Self-quarantine, social distancing and city/country lockdown- the spread of Covid-19 occurs much longer than expected, without knowing how and when it will end. Telemedicine now seems the best possible way to protect healthcare workers from contracting the virus and for patients receiving clinical services they needed.
Telemedicine has had its foothold in USA and the UK, connecting patients and physicians through mobile apps, computers or dedicated helplines. On the other side of the world, telemedicine in Taiwan has been developed over a decade, which originally served as an extension of primary care as a result of medical services shortage in remote areas. With the national rollout of 5G network in mid-2020, telecom operators, healthcare providers and ICT manufacturers have been given the green light to fuel not only telemedicine but also e-health, with an aim that everyone in the island, regardless of distance, has access to healthcare.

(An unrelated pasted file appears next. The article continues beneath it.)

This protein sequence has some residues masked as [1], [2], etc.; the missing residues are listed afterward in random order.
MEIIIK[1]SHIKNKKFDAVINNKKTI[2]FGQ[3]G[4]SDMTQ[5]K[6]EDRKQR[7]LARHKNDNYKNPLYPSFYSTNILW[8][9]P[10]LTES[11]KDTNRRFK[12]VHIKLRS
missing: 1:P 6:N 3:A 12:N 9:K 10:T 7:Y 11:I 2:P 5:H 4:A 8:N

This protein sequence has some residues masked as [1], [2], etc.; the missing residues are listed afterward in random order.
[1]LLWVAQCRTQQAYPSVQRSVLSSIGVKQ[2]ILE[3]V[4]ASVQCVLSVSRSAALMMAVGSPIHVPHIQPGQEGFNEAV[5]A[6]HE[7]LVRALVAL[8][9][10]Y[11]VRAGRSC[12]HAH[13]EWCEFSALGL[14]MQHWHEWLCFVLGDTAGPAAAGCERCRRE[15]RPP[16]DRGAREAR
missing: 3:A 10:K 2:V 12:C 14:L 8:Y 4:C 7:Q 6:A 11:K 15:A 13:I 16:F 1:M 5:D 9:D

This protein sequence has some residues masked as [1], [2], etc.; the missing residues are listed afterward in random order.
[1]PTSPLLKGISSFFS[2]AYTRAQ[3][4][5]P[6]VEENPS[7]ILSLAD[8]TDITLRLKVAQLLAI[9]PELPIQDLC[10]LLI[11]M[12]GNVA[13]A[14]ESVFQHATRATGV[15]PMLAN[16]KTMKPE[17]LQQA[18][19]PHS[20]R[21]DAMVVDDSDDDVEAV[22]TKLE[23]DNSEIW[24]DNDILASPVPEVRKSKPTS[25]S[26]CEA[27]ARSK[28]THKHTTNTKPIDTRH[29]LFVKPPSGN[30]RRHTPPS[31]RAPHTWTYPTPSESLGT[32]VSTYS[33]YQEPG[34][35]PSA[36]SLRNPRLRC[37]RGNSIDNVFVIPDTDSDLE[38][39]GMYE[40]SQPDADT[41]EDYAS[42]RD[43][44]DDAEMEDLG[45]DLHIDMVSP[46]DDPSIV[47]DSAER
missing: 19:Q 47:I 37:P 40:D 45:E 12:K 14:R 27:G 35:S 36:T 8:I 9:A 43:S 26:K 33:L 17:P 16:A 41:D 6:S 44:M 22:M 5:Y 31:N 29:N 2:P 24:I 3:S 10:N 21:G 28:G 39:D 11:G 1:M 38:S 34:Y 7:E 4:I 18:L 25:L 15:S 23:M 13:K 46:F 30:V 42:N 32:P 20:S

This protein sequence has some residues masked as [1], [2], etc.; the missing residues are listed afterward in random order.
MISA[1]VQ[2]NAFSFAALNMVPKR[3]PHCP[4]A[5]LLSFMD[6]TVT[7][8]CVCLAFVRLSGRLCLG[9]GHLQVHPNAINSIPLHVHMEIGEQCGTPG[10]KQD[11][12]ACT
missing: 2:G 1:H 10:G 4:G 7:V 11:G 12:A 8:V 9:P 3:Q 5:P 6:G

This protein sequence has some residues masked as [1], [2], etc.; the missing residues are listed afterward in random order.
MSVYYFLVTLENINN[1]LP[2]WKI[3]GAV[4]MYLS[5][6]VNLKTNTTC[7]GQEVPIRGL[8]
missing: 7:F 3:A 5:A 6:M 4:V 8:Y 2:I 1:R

Taking a closer look at this trend, telemedicine is yet to stride islandwide in Taiwan. Challenges are not limited to regulations and privacy matters, however. Seniors may need assistance operating a video conferencing, image taking and/or bio data collecting, while for most citizens who live in modern cities where healthcare providers are close by, in a sense it would have been easier to visit a doctor’s office.
But still, telemedicine remains high on the government’s agenda. A test run has started in Yunlin, the second ‘oldest’ city of Taiwan with nearly 19 per cent of its residents aged 65 and over. Patients discharged from hospitals, with chronic diseases or specialty care needs (e.g. ophthalmology) are in the coverage of telemedicine in Yunlin, they will be taken care by a services network which brings together 10 hospitals, care centres and the ICT sector.
Following the completion of 5G infrastructure, public and private partnerships in terms of telemedicine are expected to flourish in a few years coming.